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Technology
Oct 17, 2016

Marco Marsala: A Cautionary Tale

Sponsored Content provided by Shaun Olsen - Founder, CloudWyze

Have you heard the tale of Marco Marsala? 

Recently, Marco posted to an internet forum that he had accidentally run a particular line of code - “rm -rf” - on his computer. To understand the importance of that, let's break down the function of that command.

The “rm” means “remove.” The  second “r” tells the computer to delete everything in a directory. The “f” means “force” or, in other words, “ignore any warnings and just delete the files, already!” 

Unfortunately, Marco didn't specify a folder to run this command on, so it deleted everything on his computer.

That was bad enough but to make matters worse, Marco runs a web design and hosting company with more than 1,500 clients. Normally, the error wouldn't be a problem because most people host files remotely. But as Marco explained, the server and the back-up drives were mounted to the computer when he ran the code.

In his own words: All servers got deleted and the offsite back-ups, too, because the remote storage was mounted just before by the same script (that is a backup maintenance script).

Translation: Marco deleted the websites of his 1,500-plus clients.

Advice on the forum wasn't very encouraging either. 

“Your company is now essentially dead,” wrote one responder. Some people had a few things he could try but the overall consensus was that he and his clients were out of luck - the files were not recoverable. 

“You don't need advice,” another forum user told him.  “You need a lawyer.”

That whole episode above? It's a lie. 

Well, not all of it. A person named Marco Marsala did post to an internet forum that he had nuked his computer and server using the command but a few days after it was posted, Marco claimed it had been some sort of viral marketing
stunt. 

Although Oscar Wilde famously said, The only thing worse than being talked about is not being talked about, I can't for the life of me see any benefit in being known as the company that lost 1,500 websites with no hope of recovery due to poorly thought-out infrastructure and carelessness. 

Maybe the idea was to say, “Oh, hey, I did find a way to recover all that lost stuff, and my company is so awesome that we can throw every file we manage into a trashcan and light them on fire and still keep everything up and running!” That still doesn't make any sense to me, however.

But I digress.

While the scenario our intrepid internet marketer outlined is in fact farfetched and unlikely to happen, data loss is a serious problem for any business. 

Consider these statistics:

  • 93 percent of companies that suffer data loss for 10 days or longer end up filing for bankruptcy within a year. 60 percent of companies suffering data loss are out of business in half that time.
  • The top two causes of data loss are hardware failure and human error, which combine to make up 78 percent of data loss instances.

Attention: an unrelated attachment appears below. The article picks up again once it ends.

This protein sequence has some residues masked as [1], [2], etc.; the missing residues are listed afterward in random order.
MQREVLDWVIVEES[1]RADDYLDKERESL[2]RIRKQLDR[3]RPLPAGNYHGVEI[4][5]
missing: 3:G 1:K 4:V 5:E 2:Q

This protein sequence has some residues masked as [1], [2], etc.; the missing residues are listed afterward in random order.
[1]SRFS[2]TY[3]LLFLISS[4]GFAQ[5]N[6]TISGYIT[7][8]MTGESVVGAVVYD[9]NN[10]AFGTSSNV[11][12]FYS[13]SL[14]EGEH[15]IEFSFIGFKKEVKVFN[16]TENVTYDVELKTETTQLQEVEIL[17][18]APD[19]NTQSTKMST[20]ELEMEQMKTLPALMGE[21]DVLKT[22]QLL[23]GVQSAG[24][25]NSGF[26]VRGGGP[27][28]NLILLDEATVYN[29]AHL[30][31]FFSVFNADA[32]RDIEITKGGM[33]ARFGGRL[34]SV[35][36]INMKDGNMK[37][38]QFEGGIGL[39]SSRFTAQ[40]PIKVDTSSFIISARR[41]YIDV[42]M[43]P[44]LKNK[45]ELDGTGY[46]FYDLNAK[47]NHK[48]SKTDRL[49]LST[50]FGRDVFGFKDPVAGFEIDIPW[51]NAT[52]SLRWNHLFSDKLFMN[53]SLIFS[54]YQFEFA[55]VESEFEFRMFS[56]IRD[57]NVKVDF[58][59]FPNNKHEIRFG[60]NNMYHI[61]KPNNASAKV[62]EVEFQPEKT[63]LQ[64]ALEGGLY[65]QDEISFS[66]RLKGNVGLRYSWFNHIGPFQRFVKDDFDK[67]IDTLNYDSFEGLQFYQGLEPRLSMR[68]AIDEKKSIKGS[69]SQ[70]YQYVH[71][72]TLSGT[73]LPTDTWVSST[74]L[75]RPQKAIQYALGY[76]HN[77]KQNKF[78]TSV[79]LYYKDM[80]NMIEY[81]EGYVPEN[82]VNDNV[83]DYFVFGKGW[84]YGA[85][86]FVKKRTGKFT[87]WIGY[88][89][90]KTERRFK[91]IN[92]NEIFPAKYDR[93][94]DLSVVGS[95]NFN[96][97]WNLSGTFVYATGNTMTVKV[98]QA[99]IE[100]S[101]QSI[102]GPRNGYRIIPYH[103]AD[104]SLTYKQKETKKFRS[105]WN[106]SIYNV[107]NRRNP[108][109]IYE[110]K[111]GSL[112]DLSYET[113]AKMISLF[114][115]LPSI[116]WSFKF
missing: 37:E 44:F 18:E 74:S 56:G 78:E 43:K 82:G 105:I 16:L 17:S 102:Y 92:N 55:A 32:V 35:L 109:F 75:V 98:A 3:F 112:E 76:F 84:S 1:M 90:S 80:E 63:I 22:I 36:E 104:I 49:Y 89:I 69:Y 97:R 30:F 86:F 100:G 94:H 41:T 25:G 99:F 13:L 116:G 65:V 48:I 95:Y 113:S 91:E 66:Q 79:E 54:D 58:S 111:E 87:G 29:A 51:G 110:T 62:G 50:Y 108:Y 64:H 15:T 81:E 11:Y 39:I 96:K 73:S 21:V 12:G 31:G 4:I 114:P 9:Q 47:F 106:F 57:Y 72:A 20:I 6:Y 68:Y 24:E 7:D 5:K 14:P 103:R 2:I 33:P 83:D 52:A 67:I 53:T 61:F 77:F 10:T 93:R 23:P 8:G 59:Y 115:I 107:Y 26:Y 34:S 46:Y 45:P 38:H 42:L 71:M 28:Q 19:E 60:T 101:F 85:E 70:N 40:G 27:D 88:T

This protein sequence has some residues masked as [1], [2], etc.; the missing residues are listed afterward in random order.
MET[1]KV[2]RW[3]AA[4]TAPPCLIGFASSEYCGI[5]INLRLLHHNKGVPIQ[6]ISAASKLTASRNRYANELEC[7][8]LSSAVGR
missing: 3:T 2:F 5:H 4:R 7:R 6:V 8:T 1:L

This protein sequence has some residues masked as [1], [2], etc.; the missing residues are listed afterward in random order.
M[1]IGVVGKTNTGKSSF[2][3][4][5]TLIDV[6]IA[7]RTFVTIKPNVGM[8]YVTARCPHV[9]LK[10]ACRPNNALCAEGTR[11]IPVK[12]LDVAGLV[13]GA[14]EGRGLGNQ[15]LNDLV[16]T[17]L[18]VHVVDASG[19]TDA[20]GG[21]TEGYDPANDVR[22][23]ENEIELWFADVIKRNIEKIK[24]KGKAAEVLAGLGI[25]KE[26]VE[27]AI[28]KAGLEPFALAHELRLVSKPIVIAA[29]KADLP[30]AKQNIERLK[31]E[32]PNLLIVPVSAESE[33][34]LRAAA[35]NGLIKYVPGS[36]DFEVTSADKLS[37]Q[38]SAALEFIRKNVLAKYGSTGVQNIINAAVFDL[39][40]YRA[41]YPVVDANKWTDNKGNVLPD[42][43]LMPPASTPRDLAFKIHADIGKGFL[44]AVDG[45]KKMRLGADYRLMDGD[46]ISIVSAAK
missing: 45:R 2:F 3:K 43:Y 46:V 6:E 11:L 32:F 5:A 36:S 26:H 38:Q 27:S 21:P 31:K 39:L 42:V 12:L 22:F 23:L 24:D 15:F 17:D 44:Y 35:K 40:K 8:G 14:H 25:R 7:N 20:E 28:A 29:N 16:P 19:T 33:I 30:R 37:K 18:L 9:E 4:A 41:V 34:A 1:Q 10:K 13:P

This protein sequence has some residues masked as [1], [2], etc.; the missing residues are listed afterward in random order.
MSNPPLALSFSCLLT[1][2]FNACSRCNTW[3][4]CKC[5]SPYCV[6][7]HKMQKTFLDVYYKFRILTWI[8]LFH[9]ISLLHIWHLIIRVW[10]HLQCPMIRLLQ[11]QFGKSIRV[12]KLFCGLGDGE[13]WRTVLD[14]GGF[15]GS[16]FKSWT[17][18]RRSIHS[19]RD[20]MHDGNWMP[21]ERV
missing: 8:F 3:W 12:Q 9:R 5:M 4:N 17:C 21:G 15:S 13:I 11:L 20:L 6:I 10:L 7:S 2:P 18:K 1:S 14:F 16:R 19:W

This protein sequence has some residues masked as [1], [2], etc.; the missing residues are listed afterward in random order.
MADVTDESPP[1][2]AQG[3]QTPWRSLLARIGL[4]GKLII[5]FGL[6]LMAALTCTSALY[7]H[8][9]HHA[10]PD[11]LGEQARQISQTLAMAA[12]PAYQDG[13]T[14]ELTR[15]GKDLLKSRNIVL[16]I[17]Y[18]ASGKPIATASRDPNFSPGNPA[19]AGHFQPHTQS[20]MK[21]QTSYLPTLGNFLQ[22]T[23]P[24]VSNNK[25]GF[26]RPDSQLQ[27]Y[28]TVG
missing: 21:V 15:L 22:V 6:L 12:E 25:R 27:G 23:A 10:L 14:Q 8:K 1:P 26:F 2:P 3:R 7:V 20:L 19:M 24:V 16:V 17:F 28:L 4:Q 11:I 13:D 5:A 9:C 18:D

• Data loss is a rising problem, increasing 400 percent from 2012 to 2014.
  • 71 percent of IT professionals don't feel confident in their abilities to handle a data loss incident.
  • Globally, data loss costs businesses $1.7 trillion.
How confident are you that your business can withstand a major loss of data? Consider all that can go wrong: hardware failure, software failure, user error, hurricanes, floods, viruses… I could go on, but you get the point - things happen. You might be able to mitigate some of them, but many of them are out of your control.

Disaster recovery isn't just about backing up files; it's also about making sure the business you've worked so hard to build doesn't vanish due to something that could have been easily prevented. You and your team need to be able to continue to work no matter what problems arise.

If you have a device that can connect to the internet, CloudWyze can keep you in business. Your infrastructure is safely stored, managed and backed up off-site.

Want to make sure your business will stay afloat next time a hurricane hits eastern North Carolina? The first thing to do is to call CloudWyze, (877) 678-3739, to schedule a network assessment. Our team will help you complete our disaster recovery planning tool so we can look at your needs and devise a custom strategy to make sure problems are hardly a blip on your radar.

Marco Marsala may have lied about losing his entire company with the press of a button but make no mistake - data loss can happen.

It happens more than you think and it's absolutely devastating to companies that aren't properly prepared. CloudWyze will give you the security you need. 

And that, dear reader, is no lie.

Shaun Olsen is the CEO and president of CloudWyze. CloudWyze was created to help businesses focus and perform at their optimal level by crafting and executing custom technology plans for businesses of every type and size. To learn more about CloudWyze, visit www.CloudWyze.com. Shaun can be reached at [email protected] or (910) 795-1000.

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